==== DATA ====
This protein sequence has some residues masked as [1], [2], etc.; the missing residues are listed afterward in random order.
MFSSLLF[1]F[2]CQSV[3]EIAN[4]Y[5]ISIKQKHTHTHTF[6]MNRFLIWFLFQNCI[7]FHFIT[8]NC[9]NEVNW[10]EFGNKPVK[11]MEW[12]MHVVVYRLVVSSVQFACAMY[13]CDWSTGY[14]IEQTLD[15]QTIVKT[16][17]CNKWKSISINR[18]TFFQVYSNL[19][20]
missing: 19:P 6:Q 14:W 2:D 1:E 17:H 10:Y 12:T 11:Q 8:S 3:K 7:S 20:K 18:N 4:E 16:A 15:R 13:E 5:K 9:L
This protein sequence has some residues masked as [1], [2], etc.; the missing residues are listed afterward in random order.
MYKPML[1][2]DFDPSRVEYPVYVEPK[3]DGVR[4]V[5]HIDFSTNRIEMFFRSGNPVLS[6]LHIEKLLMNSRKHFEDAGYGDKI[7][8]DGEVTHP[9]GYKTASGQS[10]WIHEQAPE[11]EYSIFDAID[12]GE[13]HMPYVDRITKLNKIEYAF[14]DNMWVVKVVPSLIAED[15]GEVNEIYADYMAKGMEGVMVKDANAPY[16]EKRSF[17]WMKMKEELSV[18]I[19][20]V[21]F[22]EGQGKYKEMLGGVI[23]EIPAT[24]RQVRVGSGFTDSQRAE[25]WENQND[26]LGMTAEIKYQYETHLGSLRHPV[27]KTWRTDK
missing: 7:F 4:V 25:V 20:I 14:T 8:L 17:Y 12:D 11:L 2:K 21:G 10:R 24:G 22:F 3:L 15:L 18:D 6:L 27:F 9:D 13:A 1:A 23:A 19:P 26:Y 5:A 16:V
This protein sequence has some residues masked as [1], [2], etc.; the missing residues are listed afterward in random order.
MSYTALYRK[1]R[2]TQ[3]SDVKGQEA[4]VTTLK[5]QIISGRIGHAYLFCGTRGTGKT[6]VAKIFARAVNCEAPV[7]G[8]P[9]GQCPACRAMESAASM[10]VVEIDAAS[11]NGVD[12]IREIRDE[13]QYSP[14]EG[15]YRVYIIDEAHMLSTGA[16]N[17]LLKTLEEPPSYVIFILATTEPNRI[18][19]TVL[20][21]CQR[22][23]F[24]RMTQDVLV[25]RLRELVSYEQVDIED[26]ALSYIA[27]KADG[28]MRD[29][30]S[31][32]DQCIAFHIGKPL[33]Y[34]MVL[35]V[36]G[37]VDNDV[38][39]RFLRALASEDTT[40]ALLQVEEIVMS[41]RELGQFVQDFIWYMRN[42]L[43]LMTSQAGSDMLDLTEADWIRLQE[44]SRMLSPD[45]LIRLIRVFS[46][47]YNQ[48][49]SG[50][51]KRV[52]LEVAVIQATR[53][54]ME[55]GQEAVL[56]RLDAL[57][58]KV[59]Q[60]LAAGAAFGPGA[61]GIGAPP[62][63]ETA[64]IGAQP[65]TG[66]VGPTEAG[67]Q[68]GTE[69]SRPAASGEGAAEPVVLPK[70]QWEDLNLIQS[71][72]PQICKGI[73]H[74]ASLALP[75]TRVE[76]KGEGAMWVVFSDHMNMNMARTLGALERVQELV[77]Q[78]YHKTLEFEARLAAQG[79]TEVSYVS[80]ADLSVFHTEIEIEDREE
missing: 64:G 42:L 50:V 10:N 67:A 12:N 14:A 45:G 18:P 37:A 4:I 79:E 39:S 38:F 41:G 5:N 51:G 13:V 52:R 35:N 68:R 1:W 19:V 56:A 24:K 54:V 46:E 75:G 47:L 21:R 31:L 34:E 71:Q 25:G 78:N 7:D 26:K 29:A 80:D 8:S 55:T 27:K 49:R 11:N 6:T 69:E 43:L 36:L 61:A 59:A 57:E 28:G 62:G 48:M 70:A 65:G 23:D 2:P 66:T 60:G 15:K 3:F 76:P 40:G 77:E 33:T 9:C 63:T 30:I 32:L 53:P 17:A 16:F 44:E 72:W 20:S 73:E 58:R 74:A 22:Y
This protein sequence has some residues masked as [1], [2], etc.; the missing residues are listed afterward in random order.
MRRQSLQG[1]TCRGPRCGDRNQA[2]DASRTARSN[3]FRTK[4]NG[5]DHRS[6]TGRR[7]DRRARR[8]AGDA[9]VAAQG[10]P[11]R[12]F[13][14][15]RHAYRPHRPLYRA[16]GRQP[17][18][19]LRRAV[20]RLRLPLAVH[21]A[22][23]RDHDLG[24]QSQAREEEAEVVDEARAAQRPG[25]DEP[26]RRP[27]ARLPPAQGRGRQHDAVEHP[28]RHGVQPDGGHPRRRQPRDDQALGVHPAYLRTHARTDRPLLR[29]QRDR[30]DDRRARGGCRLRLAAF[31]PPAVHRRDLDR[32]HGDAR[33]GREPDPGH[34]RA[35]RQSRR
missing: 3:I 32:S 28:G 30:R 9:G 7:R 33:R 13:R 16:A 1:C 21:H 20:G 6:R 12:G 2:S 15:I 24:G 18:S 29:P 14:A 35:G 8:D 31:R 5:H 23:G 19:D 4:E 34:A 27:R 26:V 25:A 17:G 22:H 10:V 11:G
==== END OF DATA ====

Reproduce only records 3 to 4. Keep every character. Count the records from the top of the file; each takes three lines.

This protein sequence has some residues masked as [1], [2], etc.; the missing residues are listed afterward in random order.
MSYTALYRK[1]R[2]TQ[3]SDVKGQEA[4]VTTLK[5]QIISGRIGHAYLFCGTRGTGKT[6]VAKIFARAVNCEAPV[7]G[8]P[9]GQCPACRAMESAASM[10]VVEIDAAS[11]NGVD[12]IREIRDE[13]QYSP[14]EG[15]YRVYIIDEAHMLSTGA[16]N[17]LLKTLEEPPSYVIFILATTEPNRI[18][19]TVL[20][21]CQR[22][23]F[24]RMTQDVLV[25]RLRELVSYEQVDIED[26]ALSYIA[27]KADG[28]MRD[29][30]S[31][32]DQCIAFHIGKPL[33]Y[34]MVL[35]V[36]G[37]VDNDV[38][39]RFLRALASEDTT[40]ALLQVEEIVMS[41]RELGQFVQDFIWYMRN[42]L[43]LMTSQAGSDMLDLTEADWIRLQE[44]SRMLSPD[45]LIRLIRVFS[46][47]YNQ[48][49]SG[50][51]KRV[52]LEVAVIQATR[53][54]ME[55]GQEAVL[56]RLDAL[57][58]KV[59]Q[60]LAAGAAFGPGA[61]GIGAPP[62][63]ETA[64]IGAQP[65]TG[66]VGPTEAG[67]Q[68]GTE[69]SRPAASGEGAAEPVVLPK[70]QWEDLNLIQS[71][72]PQICKGI[73]H[74]ASLALP[75]TRVE[76]KGEGAMWVVFSDHMNMNMARTLGALERVQELV[77]Q[78]YHKTLEFEARLAAQG[79]TEVSYVS[80]ADLSVFHTEIEIEDREE
missing: 64:G 42:L 50:V 10:N 67:A 12:N 14:A 45:G 18:P 37:A 4:I 79:E 39:S 38:F 41:G 5:N 51:G 13:V 52:R 35:N 68:R 1:W 19:V 56:A 24:K 54:V 46:E 75:G 47:L 21:R 31:L 34:E 71:Q 25:G 78:N 7:D 26:K 29:A 80:D 8:S 55:T 27:K 49:R 11:N 6:T 69:E 43:L 36:L 61:A 59:A 57:E 28:G 62:G 48:M 70:A 65:G 23:D 2:P 66:T 60:G 15:K 3:F 76:P 40:G 77:E 33:T 9:C 63:T 30:I 32:L 53:P 17:A 16:F 44:E 72:W 20:S 73:E 58:R 74:A 22:Y
This protein sequence has some residues masked as [1], [2], etc.; the missing residues are listed afterward in random order.
MRRQSLQG[1]TCRGPRCGDRNQA[2]DASRTARSN[3]FRTK[4]NG[5]DHRS[6]TGRR[7]DRRARR[8]AGDA[9]VAAQG[10]P[11]R[12]F[13][14][15]RHAYRPHRPLYRA[16]GRQP[17][18][19]LRRAV[20]RLRLPLAVH[21]A[22][23]RDHDLG[24]QSQAREEEAEVVDEARAAQRPG[25]DEP[26]RRP[27]ARLPPAQGRGRQHDAVEHP[28]RHGVQPDGGHPRRRQPRDDQALGVHPAYLRTHARTDRPLLR[29]QRDR[30]DDRRARGGCRLRLAAF[31]PPAVHRRDLDR[32]HGDAR[33]GREPDPGH[34]RA[35]RQSRR
missing: 3:I 32:S 28:G 30:R 9:G 7:R 33:R 13:R 16:A 1:C 21:H 20:G 6:R 12:G 2:S 15:I 24:G 18:S 29:P 14:A 35:G 8:D 31:R 5:H 23:G 19:D 4:E 34:A 27:R 26:V 25:A 17:G 22:H 10:V 11:G